We take our salmon fishing mighty seriously on the Santa Barbara Channel. That’s because this is as far down the coast as salmon are caught in appreciable numbers. The season begins about early March and gets going strong by April. The bite frequently lasts well into June and sometimes beyond. These are the best salmon of all – kings (Chinook). Smaller fish are 12 to 15lbs, and they range up to over 30lbs. When one of these magnificent fish hits the deck, high-fives and backslaps are in order!
There are two basic methods for catching these salmon; mooching and trolling. The big open-party sportboats must mooch because they have too many people aboard to troll. Mooching entails anchoring or drifting over big baitballs and lowering a bait on light line and a small hook. The light tackle makes catching a big fish alot of fun. I prefer trolling because I know that over the course of a season I can hook up with more fish for my passengers by covering some territory and dragging irresistible objects in front of the salmon. Downriggers and weight releases can be used with equal effectiveness. A flasher blade imitates a school of baitfish, and the bait or lure trails along behind.
Calico bass go on a rampage in mid-spring. The are quick to rise to the top of the water column and voraciously attack baits and artificials alike. It is great fun to anchor just upcurrent from a kelp bed or reef and build a wide-open bass bite by steadily chumming with live baits, chunked baits, or store-bought buckets of chum. Once the bass leave the structure and come up the chumline into open water, the fishing gets wild. I like to rig spinning outfits with a small hook and a splitshot. The splitshot isn’t necessary for the fish, but gets the bait down a foot or two where the pesky seagulls can’t quite reach.
I consider the Santa Barbara Channel to be California’s calico capitol. Miles of fish-rich kelp forests dot the mainland coast between Point Dume and Point Conception. The Channel islands are home to the biggest populations of calicos anywhere in the SoCal bight. The north shore of Santa Rosa island and the west end of Santa Cruz island are two of my favorite calico hotspots. Here’s an interesting note. The movie classic, King Kong, was filmed on Santa Cruz Island. In honor of that movie, any big calico caught near that island aboard my charterboat, the WaveWalker, is affectionately called a “kong calico” instead of the usual term “toad calico”.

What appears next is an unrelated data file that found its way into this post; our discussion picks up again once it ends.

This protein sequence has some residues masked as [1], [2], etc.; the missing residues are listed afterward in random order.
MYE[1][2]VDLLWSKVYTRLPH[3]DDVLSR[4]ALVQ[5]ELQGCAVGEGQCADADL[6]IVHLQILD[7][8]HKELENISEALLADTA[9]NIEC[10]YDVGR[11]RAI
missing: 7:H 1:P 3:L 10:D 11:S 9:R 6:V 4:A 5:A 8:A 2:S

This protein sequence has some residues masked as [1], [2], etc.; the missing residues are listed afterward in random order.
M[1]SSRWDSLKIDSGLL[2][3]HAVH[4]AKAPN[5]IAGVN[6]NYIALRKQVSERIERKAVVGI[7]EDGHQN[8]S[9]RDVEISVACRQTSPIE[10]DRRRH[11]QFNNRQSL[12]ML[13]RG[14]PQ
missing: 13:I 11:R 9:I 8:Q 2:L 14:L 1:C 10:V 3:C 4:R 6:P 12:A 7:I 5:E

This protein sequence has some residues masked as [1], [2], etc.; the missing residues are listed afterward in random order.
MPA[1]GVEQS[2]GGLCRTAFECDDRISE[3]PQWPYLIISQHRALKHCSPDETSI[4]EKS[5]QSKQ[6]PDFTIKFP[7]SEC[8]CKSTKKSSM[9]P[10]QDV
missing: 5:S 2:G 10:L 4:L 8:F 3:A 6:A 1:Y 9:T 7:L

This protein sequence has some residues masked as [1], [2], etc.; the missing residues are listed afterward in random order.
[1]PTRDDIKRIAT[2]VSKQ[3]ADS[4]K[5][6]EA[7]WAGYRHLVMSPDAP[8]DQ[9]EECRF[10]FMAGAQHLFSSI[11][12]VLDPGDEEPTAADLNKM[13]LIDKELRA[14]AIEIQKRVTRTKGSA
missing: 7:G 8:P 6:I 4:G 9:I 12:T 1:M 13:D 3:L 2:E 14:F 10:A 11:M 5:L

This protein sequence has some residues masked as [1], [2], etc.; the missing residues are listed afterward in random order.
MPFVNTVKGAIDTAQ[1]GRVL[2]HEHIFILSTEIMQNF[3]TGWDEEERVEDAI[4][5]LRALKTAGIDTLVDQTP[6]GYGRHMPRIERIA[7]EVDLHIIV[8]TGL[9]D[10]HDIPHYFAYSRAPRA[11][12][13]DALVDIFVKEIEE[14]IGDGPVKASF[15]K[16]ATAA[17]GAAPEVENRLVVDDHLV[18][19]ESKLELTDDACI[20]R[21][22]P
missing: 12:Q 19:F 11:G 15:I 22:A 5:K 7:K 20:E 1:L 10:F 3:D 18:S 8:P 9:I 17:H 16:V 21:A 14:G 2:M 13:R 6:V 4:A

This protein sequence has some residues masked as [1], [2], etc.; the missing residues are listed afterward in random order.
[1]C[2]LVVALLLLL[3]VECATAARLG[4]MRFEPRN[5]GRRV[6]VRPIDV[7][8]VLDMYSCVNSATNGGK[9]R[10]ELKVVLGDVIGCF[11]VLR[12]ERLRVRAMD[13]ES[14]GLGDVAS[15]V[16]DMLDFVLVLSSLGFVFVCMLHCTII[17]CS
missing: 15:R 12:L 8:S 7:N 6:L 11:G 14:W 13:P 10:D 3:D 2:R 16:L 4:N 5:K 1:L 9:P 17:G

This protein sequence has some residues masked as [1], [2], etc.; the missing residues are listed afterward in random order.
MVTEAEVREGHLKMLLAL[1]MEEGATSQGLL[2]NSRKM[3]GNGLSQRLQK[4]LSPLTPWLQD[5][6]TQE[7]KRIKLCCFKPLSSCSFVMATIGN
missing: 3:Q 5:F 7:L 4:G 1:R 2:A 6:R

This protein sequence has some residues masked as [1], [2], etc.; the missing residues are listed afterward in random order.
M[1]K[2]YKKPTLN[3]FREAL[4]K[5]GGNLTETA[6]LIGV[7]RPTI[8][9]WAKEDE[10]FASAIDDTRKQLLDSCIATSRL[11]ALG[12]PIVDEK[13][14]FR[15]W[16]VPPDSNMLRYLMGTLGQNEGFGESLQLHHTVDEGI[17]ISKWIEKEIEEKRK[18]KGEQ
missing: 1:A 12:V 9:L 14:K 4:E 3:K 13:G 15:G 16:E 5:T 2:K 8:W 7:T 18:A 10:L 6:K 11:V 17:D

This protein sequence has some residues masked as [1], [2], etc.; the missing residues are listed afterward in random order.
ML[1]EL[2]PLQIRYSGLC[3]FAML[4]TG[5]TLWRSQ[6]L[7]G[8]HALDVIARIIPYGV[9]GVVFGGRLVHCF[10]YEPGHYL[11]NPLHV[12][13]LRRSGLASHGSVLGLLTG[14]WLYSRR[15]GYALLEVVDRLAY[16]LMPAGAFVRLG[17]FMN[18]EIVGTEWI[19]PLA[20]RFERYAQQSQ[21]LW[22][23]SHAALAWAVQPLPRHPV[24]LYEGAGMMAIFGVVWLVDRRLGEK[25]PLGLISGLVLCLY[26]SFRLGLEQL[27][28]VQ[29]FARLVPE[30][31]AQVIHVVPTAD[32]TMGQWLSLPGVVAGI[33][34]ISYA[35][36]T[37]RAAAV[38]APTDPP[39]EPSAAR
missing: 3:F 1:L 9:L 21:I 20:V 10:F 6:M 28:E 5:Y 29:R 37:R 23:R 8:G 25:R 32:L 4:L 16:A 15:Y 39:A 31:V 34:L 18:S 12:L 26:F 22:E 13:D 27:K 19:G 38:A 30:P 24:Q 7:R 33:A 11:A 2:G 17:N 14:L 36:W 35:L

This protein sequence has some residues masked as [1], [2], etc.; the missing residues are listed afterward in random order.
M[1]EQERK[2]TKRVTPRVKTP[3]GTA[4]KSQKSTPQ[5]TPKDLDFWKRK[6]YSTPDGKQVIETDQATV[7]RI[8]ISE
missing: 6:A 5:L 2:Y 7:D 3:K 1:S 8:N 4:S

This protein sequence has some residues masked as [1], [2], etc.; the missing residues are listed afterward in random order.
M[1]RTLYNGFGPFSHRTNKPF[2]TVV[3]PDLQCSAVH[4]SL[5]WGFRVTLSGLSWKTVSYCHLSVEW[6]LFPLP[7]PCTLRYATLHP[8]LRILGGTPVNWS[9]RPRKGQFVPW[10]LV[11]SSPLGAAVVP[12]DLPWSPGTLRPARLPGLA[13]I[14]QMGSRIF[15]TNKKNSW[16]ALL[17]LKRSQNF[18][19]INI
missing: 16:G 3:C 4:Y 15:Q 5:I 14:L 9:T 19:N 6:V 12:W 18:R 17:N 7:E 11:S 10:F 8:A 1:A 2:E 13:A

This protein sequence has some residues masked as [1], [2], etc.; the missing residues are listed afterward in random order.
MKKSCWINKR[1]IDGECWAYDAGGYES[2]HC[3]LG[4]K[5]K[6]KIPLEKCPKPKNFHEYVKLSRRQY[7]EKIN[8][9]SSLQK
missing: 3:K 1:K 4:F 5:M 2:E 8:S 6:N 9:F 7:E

Spring is the time to begin fishing sandy shallows for halibut. The vast Ventura Flats hold plenty of the tasty flatfish. Other good areas include Carpinteria and Summerland, Goleta, Ellwood, and Hollister Ranch. Some of the best places at the islands are Bechers Bay and the north shore of Santa Rosa island, and both the west and north shores of San Miguel island. Drift fishing with live baits on the bottom is a popular method, however bounce-balling with a flasher blade and trailing hoochy is even more effective.
White seabass move into the shallow kelp beds during the springtime and pleasantly surprise us while we fish for calico bass. Live squid is the deadliest bait when specifically targeting white seabass, but if the candy bait is unavailable live baits such as sardines and even anchovies will work. Plastics also catch white seabass, however the most effective artificial is a white jig tipped with whole frozen squid and jigged actively in the lower third of the water column..